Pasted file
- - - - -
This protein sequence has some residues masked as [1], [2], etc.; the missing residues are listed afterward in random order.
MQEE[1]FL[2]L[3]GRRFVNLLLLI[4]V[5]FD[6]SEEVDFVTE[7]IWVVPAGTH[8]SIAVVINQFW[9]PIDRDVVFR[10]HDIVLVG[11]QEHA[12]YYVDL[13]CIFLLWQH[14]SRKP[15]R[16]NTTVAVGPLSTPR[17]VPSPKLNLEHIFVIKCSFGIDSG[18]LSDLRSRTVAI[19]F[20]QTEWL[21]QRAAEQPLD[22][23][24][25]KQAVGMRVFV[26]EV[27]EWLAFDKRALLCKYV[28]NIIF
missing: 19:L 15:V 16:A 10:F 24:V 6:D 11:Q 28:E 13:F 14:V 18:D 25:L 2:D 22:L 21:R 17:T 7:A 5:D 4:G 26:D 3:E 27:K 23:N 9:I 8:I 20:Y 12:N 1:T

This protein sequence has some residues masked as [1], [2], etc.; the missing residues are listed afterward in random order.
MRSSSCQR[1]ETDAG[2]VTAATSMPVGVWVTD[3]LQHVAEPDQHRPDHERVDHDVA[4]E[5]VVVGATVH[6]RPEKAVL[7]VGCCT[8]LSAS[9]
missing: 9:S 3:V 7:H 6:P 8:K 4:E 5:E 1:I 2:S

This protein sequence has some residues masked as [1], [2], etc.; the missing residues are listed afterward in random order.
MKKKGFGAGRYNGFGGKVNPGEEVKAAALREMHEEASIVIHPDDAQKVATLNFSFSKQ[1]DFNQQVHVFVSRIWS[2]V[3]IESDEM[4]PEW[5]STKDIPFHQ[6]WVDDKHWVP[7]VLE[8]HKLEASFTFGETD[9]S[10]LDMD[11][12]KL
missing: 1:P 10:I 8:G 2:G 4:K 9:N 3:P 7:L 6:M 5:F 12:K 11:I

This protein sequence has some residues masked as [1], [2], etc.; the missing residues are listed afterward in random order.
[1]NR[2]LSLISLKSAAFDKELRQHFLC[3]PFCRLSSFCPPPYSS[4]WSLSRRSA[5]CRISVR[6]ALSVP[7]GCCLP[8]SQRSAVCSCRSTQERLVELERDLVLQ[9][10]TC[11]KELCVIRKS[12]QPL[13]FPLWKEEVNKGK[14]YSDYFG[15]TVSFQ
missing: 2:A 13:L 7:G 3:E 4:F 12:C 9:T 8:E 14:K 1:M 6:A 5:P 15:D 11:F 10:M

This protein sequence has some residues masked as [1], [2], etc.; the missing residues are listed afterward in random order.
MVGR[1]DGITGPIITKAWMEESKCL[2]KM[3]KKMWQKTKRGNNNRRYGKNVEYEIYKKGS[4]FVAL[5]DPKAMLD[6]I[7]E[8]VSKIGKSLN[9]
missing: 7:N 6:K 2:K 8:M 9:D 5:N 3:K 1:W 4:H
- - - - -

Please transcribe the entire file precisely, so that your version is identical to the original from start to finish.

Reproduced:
This protein sequence has some residues masked as [1], [2], etc.; the missing residues are listed afterward in random order.
MQEE[1]FL[2]L[3]GRRFVNLLLLI[4]V[5]FD[6]SEEVDFVTE[7]IWVVPAGTH[8]SIAVVINQFW[9]PIDRDVVFR[10]HDIVLVG[11]QEHA[12]YYVDL[13]CIFLLWQH[14]SRKP[15]R[16]NTTVAVGPLSTPR[17]VPSPKLNLEHIFVIKCSFGIDSG[18]LSDLRSRTVAI[19]F[20]QTEWL[21]QRAAEQPLD[22][23][24][25]KQAVGMRVFV[26]EV[27]EWLAFDKRALLCKYV[28]NIIF
missing: 19:L 15:V 16:A 10:F 24:V 6:D 11:Q 28:E 13:F 14:V 18:D 25:L 2:D 22:L 21:R 17:T 7:A 5:D 4:G 26:D 3:E 27:K 23:N 9:I 8:I 20:Y 12:N 1:T

This protein sequence has some residues masked as [1], [2], etc.; the missing residues are listed afterward in random order.
MRSSSCQR[1]ETDAG[2]VTAATSMPVGVWVTD[3]LQHVAEPDQHRPDHERVDHDVA[4]E[5]VVVGATVH[6]RPEKAVL[7]VGCCT[8]LSAS[9]
missing: 9:S 3:V 7:H 6:P 8:K 4:E 5:E 1:I 2:S

This protein sequence has some residues masked as [1], [2], etc.; the missing residues are listed afterward in random order.
MKKKGFGAGRYNGFGGKVNPGEEVKAAALREMHEEASIVIHPDDAQKVATLNFSFSKQ[1]DFNQQVHVFVSRIWS[2]V[3]IESDEM[4]PEW[5]STKDIPFHQ[6]WVDDKHWVP[7]VLE[8]HKLEASFTFGETD[9]S[10]LDMD[11][12]KL
missing: 1:P 10:I 8:G 2:G 4:K 9:N 3:P 7:L 6:M 5:F 12:K 11:I

This protein sequence has some residues masked as [1], [2], etc.; the missing residues are listed afterward in random order.
[1]NR[2]LSLISLKSAAFDKELRQHFLC[3]PFCRLSSFCPPPYSS[4]WSLSRRSA[5]CRISVR[6]ALSVP[7]GCCLP[8]SQRSAVCSCRSTQERLVELERDLVLQ[9][10]TC[11]KELCVIRKS[12]QPL[13]FPLWKEEVNKGK[14]YSDYFG[15]TVSFQ
missing: 2:A 13:L 7:G 3:E 4:F 12:C 9:T 8:E 14:K 1:M 6:A 5:P 15:D 11:F 10:M

This protein sequence has some residues masked as [1], [2], etc.; the missing residues are listed afterward in random order.
MVGR[1]DGITGPIITKAWMEESKCL[2]KM[3]KKMWQKTKRGNNNRRYGKNVEYEIYKKGS[4]FVAL[5]DPKAMLD[6]I[7]E[8]VSKIGKSLN[9]
missing: 7:N 6:K 2:K 8:M 9:D 5:N 3:K 1:W 4:H